Recent failed takeover bids highlight regulatory complexities
SAN FRANCISCO — The era of mega-consolidation that the semiconductor industry has been engulfed in over the past few years may have reached a peak, at least in terms of the size of deals, according to market research firm IC Insights.
In light of the recent cancelation of Qualcomm’s $44 billion acquisition of NXP Semiconductors, it appears that increasing government regulatory scrutiny, the complexity of high-dollar deals and the escalation of trade wars are combining to put a ceiling on the size of semiconductor merger deals — at least for now — according to the firm.
“It is becoming less likely that semiconductor acquisitions over $40 billion can be completed or even attempted in the current geopolitical environment and brewing battles over global trade,” IC Insights said in a press statement.
Of the 10 largest acquisitions of chipmakers by chipmakers ever announced, eight occured in the last three years, including the ill-fated Qualcomm-NXP deal, IC Insights noted.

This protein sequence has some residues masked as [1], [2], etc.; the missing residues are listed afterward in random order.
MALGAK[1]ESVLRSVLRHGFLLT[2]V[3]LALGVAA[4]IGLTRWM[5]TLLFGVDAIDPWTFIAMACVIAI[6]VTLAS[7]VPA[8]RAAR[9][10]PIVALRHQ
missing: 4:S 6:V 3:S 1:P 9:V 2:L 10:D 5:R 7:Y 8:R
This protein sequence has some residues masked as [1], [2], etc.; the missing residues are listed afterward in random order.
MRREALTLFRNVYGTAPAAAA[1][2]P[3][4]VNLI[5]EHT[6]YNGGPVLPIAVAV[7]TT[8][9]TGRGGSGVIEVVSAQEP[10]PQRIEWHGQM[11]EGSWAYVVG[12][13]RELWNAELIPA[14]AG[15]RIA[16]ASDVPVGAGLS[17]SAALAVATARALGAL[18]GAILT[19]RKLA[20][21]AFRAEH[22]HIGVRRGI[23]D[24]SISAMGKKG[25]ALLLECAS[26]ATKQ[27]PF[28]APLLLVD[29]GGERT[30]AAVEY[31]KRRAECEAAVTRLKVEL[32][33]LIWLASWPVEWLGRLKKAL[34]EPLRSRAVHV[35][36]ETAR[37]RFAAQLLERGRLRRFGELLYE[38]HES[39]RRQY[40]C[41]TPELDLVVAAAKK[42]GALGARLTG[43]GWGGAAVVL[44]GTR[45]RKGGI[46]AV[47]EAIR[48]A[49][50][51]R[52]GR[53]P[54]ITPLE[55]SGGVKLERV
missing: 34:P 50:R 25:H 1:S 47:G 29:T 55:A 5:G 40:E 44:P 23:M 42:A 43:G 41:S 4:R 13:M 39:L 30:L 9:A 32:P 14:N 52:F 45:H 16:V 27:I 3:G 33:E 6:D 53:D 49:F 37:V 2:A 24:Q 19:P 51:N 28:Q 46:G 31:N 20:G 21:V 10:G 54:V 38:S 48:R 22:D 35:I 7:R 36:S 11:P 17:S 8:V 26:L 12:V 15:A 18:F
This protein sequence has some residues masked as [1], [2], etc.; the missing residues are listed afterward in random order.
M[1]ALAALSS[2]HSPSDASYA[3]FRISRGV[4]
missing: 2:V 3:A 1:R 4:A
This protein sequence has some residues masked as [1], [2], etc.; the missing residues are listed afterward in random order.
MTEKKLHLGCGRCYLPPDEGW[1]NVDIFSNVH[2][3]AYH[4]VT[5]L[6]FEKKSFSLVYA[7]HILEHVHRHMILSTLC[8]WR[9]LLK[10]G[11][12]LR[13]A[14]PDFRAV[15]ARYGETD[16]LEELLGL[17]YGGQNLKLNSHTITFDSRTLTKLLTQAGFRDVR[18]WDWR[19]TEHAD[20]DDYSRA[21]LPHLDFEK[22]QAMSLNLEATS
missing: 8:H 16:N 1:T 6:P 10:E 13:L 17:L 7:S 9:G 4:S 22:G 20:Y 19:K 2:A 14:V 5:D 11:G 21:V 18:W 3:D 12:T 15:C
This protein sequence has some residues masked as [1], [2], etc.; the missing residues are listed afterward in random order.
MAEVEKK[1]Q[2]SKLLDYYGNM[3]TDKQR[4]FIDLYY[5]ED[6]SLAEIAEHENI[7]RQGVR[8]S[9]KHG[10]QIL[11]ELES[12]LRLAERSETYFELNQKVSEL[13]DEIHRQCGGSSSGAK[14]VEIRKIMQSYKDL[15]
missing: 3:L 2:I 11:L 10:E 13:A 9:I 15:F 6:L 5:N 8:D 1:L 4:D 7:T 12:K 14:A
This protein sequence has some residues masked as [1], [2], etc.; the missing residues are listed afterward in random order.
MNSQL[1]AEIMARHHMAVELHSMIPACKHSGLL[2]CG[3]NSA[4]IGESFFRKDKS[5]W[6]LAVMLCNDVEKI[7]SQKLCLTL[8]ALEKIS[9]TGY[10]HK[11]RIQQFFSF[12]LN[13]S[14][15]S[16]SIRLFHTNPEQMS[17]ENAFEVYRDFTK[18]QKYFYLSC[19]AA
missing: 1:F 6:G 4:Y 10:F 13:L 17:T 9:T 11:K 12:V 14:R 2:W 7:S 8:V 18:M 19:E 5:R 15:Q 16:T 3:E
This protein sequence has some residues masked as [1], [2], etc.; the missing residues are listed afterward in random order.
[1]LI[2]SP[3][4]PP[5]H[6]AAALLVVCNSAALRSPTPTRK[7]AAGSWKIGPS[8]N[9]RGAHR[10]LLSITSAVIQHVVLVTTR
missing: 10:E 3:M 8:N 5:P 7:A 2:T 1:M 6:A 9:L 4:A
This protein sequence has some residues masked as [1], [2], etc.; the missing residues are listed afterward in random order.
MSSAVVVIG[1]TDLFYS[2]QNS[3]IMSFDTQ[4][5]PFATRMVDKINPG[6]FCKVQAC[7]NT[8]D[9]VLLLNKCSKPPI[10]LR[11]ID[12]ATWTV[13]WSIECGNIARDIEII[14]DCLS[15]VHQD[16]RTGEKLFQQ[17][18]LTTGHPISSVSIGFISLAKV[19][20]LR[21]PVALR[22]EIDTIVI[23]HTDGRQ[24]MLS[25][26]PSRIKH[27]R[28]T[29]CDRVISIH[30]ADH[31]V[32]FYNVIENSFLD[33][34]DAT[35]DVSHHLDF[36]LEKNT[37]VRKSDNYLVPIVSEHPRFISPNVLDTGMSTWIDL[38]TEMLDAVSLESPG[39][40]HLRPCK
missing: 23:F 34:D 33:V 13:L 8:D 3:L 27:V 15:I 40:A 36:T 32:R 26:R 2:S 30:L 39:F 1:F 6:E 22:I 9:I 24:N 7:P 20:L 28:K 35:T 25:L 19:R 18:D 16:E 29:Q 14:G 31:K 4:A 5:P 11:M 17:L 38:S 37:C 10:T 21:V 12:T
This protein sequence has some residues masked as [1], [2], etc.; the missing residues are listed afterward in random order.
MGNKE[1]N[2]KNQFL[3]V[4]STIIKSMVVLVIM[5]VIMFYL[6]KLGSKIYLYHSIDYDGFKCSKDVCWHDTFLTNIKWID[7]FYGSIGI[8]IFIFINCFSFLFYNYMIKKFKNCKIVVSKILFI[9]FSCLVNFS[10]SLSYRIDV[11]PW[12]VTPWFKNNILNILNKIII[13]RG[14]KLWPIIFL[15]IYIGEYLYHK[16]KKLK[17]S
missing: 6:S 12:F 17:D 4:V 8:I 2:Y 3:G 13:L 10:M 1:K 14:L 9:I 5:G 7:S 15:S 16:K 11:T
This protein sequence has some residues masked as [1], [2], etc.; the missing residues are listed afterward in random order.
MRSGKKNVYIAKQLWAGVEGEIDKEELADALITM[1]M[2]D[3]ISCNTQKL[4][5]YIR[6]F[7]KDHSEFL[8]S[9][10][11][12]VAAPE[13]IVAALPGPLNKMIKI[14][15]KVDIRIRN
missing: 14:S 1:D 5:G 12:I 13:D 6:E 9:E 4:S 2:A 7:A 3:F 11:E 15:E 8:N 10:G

Last month, Qualcomm canceled the acquisition of NXP after failing to gain the approval of China’s Ministry of Finance in the nearly two years since the deal was first announced in October 2016. Earlier this year, U.S. President Donald Trump blocked Broadcom from a $117 billion hostile takeover attempt of Qualcomm over concerns that the U.S. could lose cellular technology leadership to Chinese companies.
IC Insights estimates that the total value of semiconductor industry mergers and acquisitions in between 2015 and the middle of 2018 totaled $245 billion, including a record $107.3 billion in 2015. In the first half of this year, the firm estimates that semiconductor deals were worth $9.6 billion.
— Dylan McGrath is the editor-in-chief of EE Times.